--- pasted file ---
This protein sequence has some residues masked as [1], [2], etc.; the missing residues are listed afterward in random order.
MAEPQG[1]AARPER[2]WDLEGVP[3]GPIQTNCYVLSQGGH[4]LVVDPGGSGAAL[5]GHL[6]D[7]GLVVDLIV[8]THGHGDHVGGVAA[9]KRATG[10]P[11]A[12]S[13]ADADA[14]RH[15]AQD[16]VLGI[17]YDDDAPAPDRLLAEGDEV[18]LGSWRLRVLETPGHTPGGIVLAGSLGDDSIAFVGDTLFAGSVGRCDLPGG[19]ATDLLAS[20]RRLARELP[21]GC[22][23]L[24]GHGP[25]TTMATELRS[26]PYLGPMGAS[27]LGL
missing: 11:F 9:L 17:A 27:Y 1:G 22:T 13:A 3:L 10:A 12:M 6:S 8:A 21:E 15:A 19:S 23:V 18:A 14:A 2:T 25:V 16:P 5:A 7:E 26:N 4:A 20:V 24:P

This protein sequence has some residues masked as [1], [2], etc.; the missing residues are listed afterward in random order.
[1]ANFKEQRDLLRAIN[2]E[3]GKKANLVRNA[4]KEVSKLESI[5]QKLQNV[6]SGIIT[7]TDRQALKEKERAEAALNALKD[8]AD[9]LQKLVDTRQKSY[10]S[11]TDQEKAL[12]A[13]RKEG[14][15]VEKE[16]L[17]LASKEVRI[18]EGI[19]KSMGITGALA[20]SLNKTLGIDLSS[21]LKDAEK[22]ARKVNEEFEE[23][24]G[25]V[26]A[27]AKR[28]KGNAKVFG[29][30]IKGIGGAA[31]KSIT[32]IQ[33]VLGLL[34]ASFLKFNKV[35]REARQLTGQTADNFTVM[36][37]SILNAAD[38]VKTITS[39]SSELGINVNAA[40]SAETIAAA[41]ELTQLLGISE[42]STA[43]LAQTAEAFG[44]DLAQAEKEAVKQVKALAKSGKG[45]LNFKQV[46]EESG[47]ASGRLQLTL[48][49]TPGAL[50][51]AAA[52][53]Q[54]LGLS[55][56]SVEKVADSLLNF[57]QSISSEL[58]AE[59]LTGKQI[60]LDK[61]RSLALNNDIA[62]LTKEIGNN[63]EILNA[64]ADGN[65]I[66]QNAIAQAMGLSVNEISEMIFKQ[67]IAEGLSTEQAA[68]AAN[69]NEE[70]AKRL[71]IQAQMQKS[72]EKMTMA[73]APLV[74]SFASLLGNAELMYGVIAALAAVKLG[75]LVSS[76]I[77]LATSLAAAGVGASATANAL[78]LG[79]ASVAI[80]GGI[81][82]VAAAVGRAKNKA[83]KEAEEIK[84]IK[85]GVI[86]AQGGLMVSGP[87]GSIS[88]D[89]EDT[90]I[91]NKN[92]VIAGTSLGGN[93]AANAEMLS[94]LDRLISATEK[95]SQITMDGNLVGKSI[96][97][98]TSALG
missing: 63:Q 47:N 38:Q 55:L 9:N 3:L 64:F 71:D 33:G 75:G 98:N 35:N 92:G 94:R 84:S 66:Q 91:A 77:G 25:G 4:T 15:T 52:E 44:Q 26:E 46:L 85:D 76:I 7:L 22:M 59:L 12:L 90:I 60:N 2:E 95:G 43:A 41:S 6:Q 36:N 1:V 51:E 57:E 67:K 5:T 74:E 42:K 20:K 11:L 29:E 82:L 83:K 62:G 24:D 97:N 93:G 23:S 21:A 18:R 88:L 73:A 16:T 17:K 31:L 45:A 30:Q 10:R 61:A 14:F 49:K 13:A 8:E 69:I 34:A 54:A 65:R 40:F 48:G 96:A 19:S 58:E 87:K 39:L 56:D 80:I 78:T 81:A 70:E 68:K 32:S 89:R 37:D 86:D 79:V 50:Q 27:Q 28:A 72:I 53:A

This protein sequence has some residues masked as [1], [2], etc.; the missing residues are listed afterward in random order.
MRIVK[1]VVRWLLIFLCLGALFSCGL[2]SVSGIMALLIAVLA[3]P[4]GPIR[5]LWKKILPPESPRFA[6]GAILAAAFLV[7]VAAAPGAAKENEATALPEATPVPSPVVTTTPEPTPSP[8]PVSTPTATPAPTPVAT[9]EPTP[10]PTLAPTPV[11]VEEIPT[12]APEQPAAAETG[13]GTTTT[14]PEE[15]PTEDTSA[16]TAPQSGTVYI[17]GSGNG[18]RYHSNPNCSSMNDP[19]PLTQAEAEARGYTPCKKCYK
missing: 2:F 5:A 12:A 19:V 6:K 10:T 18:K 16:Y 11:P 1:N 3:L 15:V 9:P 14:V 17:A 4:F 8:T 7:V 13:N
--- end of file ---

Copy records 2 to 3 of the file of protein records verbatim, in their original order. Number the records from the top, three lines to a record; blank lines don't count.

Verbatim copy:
This protein sequence has some residues masked as [1], [2], etc.; the missing residues are listed afterward in random order.
[1]ANFKEQRDLLRAIN[2]E[3]GKKANLVRNA[4]KEVSKLESI[5]QKLQNV[6]SGIIT[7]TDRQALKEKERAEAALNALKD[8]AD[9]LQKLVDTRQKSY[10]S[11]TDQEKAL[12]A[13]RKEG[14][15]VEKE[16]L[17]LASKEVRI[18]EGI[19]KSMGITGALA[20]SLNKTLGIDLSS[21]LKDAEK[22]ARKVNEEFEE[23][24]G[25]V[26]A[27]AKR[28]KGNAKVFG[29][30]IKGIGGAA[31]KSIT[32]IQ[33]VLGLL[34]ASFLKFNKV[35]REARQLTGQTADNFTVM[36][37]SILNAAD[38]VKTITS[39]SSELGINVNAA[40]SAETIAAA[41]ELTQLLGISE[42]STA[43]LAQTAEAFG[44]DLAQAEKEAVKQVKALAKSGKG[45]LNFKQV[46]EESG[47]ASGRLQLTL[48][49]TPGAL[50][51]AAA[52][53]Q[54]LGLS[55][56]SVEKVADSLLNF[57]QSISSEL[58]AE[59]LTGKQI[60]LDK[61]RSLALNNDIA[62]LTKEIGNN[63]EILNA[64]ADGN[65]I[66]QNAIAQAMGLSVNEISEMIFKQ[67]IAEGLSTEQAA[68]AAN[69]NEE[70]AKRL[71]IQAQMQKS[72]EKMTMA[73]APLV[74]SFASLLGNAELMYGVIAALAAVKLG[75]LVSS[76]I[77]LATSLAAAGVGASATANAL[78]LG[79]ASVAI[80]GGI[81][82]VAAAVGRAKNKA[83]KEAEEIK[84]IK[85]GVI[86]AQGGLMVSGP[87]GSIS[88]D[89]EDT[90]I[91]NKN[92]VIAGTSLGGN[93]AANAEMLS[94]LDRLISATEK[95]SQITMDGNLVGKSI[96][97][98]TSALG
missing: 63:Q 47:N 38:Q 55:L 9:N 3:L 64:F 71:D 33:G 75:G 98:N 35:N 92:G 94:R 84:S 66:Q 91:A 77:G 25:G 4:T 15:T 52:E 44:Q 26:E 46:L 85:D 76:I 7:L 22:M 59:L 12:L 90:I 60:N 2:E 95:G 43:A 41:S 6:Q 36:N 1:V 51:E 57:E 67:K 5:T 74:E 42:K 20:K 11:L 29:E 82:L 83:K 62:G 24:D 97:N 93:G 23:S 21:A 18:R 88:L 73:A 16:T 17:K 31:L 45:A 30:Q 10:R 61:A 14:F 49:K 13:A 8:E 69:I 34:A 54:A 65:R 40:F 48:G 96:A 19:S 58:E 87:K 39:L 56:D 80:I 78:T 81:A 70:E 68:K 32:S 89:R 37:D 86:D 79:V 50:Q 27:Q 28:A 72:I 53:A

This protein sequence has some residues masked as [1], [2], etc.; the missing residues are listed afterward in random order.
MRIVK[1]VVRWLLIFLCLGALFSCGL[2]SVSGIMALLIAVLA[3]P[4]GPIR[5]LWKKILPPESPRFA[6]GAILAAAFLV[7]VAAAPGAAKENEATALPEATPVPSPVVTTTPEPTPSP[8]PVSTPTATPAPTPVAT[9]EPTP[10]PTLAPTPV[11]VEEIPT[12]APEQPAAAETG[13]GTTTT[14]PEE[15]PTEDTSA[16]TAPQSGTVYI[17]GSGNG[18]RYHSNPNCSSMNDP[19]PLTQAEAEARGYTPCKKCYK
missing: 2:F 5:A 12:A 19:V 6:K 10:T 18:K 16:Y 11:P 1:N 3:L 15:V 9:P 14:V 17:A 4:F 8:T 7:V 13:N